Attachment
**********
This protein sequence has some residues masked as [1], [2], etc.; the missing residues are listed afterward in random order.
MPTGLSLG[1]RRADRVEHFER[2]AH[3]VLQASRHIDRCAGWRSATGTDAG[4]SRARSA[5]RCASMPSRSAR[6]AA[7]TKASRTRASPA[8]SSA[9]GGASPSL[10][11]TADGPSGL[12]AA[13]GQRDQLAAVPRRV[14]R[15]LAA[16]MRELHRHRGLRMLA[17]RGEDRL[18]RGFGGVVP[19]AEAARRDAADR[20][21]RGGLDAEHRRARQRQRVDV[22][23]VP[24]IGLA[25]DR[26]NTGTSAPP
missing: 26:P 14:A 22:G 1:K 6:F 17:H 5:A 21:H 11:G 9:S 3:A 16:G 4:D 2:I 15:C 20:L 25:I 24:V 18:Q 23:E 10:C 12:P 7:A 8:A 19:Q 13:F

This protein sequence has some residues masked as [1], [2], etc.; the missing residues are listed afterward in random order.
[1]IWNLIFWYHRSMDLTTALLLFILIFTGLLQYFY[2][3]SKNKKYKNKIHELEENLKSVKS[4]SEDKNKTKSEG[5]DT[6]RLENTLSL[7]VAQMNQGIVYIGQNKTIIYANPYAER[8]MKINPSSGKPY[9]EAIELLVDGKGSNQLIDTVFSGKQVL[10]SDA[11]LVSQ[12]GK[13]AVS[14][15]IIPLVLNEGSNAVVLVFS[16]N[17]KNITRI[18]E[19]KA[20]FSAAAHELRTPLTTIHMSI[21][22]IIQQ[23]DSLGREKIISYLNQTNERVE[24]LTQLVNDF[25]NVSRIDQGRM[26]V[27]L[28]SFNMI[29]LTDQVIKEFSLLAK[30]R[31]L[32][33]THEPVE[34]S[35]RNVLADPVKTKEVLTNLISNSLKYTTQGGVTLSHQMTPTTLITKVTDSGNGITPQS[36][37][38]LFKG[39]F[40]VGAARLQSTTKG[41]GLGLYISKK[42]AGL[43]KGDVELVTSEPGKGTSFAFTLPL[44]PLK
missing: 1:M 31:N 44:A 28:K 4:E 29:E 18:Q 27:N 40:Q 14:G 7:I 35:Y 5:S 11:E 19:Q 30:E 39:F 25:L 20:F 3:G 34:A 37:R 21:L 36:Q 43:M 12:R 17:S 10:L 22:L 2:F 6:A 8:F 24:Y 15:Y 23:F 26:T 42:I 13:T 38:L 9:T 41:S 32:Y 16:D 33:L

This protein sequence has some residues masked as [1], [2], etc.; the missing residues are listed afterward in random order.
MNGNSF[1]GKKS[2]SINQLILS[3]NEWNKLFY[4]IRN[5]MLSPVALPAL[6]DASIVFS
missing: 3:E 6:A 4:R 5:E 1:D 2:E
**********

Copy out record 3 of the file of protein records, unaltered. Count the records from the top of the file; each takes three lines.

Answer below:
This protein sequence has some residues masked as [1], [2], etc.; the missing residues are listed afterward in random order.
MNGNSF[1]GKKS[2]SINQLILS[3]NEWNKLFY[4]IRN[5]MLSPVALPAL[6]DASIVFS
missing: 3:E 6:A 4:R 5:E 1:D 2:E